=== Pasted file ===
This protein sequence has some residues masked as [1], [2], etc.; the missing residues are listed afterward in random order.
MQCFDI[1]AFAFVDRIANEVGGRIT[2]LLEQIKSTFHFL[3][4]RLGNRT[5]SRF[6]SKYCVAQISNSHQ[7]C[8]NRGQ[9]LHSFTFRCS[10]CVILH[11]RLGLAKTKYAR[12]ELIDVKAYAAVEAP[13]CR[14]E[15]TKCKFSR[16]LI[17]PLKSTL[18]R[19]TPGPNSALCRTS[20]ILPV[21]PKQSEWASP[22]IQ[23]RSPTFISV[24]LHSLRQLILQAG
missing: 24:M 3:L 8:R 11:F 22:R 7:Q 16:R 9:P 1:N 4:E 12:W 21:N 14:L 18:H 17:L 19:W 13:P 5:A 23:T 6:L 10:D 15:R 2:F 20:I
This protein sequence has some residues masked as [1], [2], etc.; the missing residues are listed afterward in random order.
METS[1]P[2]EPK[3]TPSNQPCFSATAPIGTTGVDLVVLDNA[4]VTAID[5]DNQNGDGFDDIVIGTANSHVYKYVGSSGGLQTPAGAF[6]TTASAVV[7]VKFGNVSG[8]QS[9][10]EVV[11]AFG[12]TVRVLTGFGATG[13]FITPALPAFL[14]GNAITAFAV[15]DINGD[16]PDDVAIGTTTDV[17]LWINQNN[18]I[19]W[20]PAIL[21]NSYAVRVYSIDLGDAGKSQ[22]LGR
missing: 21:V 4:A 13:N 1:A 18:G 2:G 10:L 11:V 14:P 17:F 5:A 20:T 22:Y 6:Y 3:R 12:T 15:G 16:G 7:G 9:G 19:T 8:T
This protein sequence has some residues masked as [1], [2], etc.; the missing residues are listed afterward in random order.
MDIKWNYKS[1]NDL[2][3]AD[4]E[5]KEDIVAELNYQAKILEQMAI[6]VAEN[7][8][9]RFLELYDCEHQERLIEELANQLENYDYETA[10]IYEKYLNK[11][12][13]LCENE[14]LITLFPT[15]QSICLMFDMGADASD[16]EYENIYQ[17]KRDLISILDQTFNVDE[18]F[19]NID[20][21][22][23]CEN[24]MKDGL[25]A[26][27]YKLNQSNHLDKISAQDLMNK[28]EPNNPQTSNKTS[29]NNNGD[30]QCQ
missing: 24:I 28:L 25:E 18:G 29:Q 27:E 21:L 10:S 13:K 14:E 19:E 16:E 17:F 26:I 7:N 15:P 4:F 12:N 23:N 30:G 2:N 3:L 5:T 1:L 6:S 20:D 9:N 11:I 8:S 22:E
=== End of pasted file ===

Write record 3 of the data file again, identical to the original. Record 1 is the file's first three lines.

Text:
This protein sequence has some residues masked as [1], [2], etc.; the missing residues are listed afterward in random order.
MDIKWNYKS[1]NDL[2][3]AD[4]E[5]KEDIVAELNYQAKILEQMAI[6]VAEN[7][8][9]RFLELYDCEHQERLIEELANQLENYDYETA[10]IYEKYLNK[11][12][13]LCENE[14]LITLFPT[15]QSICLMFDMGADASD[16]EYENIYQ[17]KRDLISILDQTFNVDE[18]F[19]NID[20][21][22][23]CEN[24]MKDGL[25]A[26][27]YKLNQSNHLDKISAQDLMNK[28]EPNNPQTSNKTS[29]NNNGD[30]QCQ
missing: 24:I 28:L 25:E 18:G 29:Q 27:E 21:L 10:S 13:K 14:E 19:E 16:E 17:F 26:I 7:N 15:P 4:F 12:N 23:N 30:G 2:N 3:L 5:T 1:L 6:S 20:D 9:N 11:I 8:S 22:E